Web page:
The following code was used to display our GridDB data:

while (rowset.hasNext()) {

    Row row = rowset.next();

    int serial = row.getInt(0);

    float gre = row.getFloat(1);
    float toefl = row.getFloat(2);
    float rating = row.getFloat(3);

    int sop = row.getInt(4);
    int lor = row.getInt(5);
    int cgpa = row.getInt(6);
    int research = row.getInt(7);

    float admitclass =row.getFloat(8);

    System.out.println(admitclass);
}

Build the Random Forest

The random forest model will be called in our Java program to determine the admission prediction of a student to a given university. Our code will start by initialising the random forest object. Next, the random forest algorithm will be configured using the default WEKA parameters.

The following code was used to conduct the task explained in this section:

RandomForest randomForest = new RandomForest();

String[] parameters = new String[14];
     
parameters[0] = "-P";
parameters[1] = "100";
parameters[2] = "-I";
parameters[3] = "100";
parameters[4] = "-num-slots";
parameters[5] = "1";
parameters[6] = "-K";
parameters[7] = "0";
parameters[8] = "-M";
parameters[9] = "1.0";
parameters[10] = "-V";
parameters[11] = "0.001";
parameters[12] = "-S";
parameters[13] = "1";
   
randomForest.setOptions(parameters);

Once the parameters are defined, we will have to set them up in our model. The next step of our program is to use our training data to train our model. Finally, we finish our code by evaluating the results once our model is trained using our admission dataset.

The following code was used to conduct the task explained in this section:

randomForest.setOptions(parameters);

randomForest.buildClassifier(datasetInstances);

Evaluation evaluation = new Evaluation(datasetInstances);

evaluation.crossValidateModel(randomForest, datasetInstances, numFolds, new Random(1));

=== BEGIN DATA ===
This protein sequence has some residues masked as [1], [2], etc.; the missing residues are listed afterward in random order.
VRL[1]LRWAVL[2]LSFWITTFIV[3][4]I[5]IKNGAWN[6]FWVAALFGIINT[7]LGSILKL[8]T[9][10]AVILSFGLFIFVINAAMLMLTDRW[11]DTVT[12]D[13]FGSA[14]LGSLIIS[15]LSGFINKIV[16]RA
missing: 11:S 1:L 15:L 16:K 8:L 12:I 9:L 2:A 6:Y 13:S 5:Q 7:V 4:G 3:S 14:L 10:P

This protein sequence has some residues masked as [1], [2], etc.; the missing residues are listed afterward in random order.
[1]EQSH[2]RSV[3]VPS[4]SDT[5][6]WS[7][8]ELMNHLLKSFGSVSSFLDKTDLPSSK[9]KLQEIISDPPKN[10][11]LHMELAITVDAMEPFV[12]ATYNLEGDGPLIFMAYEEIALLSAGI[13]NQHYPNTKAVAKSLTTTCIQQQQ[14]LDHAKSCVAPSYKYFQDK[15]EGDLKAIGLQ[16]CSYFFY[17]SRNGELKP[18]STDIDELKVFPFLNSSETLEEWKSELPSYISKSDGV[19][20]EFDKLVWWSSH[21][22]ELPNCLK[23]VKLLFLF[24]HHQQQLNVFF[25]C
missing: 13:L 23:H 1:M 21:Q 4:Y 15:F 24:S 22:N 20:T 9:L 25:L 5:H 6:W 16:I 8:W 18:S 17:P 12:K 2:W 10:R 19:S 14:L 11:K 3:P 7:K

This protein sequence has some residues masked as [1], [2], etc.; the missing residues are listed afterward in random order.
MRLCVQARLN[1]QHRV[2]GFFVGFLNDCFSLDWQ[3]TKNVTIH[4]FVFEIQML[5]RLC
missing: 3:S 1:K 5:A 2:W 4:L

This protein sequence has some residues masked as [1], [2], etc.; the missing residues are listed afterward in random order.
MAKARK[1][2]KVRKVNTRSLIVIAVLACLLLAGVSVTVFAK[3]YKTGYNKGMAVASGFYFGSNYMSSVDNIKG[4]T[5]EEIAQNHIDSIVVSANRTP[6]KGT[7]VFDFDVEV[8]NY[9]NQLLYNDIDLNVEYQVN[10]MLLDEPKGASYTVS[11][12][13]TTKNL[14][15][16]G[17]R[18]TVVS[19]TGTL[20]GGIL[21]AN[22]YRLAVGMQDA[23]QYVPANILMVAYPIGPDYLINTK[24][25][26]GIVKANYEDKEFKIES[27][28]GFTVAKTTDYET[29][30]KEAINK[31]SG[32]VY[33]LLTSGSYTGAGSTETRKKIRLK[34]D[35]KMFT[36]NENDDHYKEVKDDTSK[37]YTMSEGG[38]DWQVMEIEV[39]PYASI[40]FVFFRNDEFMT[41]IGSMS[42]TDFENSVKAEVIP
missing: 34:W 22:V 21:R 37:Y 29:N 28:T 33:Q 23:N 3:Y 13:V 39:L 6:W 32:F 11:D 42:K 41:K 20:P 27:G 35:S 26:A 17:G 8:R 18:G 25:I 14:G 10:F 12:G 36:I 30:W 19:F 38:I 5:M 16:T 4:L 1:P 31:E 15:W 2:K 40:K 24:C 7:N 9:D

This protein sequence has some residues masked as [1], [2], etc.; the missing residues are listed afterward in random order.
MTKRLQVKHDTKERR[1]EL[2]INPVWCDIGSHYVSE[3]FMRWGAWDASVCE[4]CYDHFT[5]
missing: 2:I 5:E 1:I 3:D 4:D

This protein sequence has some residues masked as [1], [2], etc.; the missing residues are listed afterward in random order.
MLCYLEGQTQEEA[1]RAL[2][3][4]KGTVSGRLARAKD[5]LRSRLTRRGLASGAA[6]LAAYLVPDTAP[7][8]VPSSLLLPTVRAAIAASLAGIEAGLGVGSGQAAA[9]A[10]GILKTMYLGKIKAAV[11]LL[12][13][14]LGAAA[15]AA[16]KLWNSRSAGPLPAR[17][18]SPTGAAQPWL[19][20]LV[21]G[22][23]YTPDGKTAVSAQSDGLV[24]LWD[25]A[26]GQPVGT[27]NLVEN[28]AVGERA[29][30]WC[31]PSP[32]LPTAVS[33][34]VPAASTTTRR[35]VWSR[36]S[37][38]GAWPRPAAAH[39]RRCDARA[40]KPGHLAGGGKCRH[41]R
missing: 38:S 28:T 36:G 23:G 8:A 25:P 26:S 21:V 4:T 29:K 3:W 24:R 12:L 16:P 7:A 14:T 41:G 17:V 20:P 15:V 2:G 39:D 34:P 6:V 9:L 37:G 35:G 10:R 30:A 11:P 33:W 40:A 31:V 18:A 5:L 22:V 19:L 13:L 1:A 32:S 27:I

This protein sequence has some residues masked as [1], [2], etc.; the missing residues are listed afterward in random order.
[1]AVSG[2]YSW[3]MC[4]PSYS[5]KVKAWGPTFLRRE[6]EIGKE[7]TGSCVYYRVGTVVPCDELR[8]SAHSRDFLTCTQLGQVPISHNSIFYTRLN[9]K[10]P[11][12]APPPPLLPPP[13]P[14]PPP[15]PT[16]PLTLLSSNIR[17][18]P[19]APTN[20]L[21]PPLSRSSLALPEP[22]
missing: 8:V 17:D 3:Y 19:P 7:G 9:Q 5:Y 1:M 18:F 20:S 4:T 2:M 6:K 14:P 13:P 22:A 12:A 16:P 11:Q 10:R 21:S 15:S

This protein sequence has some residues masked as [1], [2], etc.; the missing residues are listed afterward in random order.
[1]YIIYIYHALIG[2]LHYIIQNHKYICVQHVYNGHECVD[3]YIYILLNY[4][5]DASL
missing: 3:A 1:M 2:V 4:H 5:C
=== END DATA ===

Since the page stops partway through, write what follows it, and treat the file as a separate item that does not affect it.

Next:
System.out.println(evaluation.toSummaryString("\nResults\n======\n", true));

Compile and Run the Code

To compile our Java program, we will locate our GridDB folder and use our command line to run our program. To compile our Java program, we will use the javac command. Once our program compiles, the next step is to run our code using the java command.

The following commands are a representation of our explanation:

javac gsSample/randomForest.java

java gsSample/randomForest.java

Conclusion & Results

After compiling our random forest Java program, we have to examine our results to understand the performance of our model. The summary of our results contains the accuracy of our model. In addition, our summary results include the number of attributes, instances, and the accuracy of the information in our model. Our random forest reached an accuracy of 91.05% using only 400 instances. To explain, the number of instances of our dataset is not a representation of an extensive dataset. In other words, a bigger dataset will be more extensively helpful in increasing our accuracy. In addition, the GridDB database is dynamic and can easily store any additional instances we run in our model.

The following summary output is a representation of our results and evaluation information:

=== Run information ===

Relation:     Admission_Predict
Instances:    400
Attributes:   9
              Serial No.
              GRE Score
              TOEFL Score
              University Rating
              SOP
              LOR 
              CGPA
              Research
              Chance of Admit 

=== Summary ===

Correctly Classified Instances          91.05 %
Incorrectly Classified Instances        8.96 %  
Mean absolute error                     0.0896
Relative absolute error                 9.19   %
Root relative squared error             34.3846 %
Total Number of Instances               400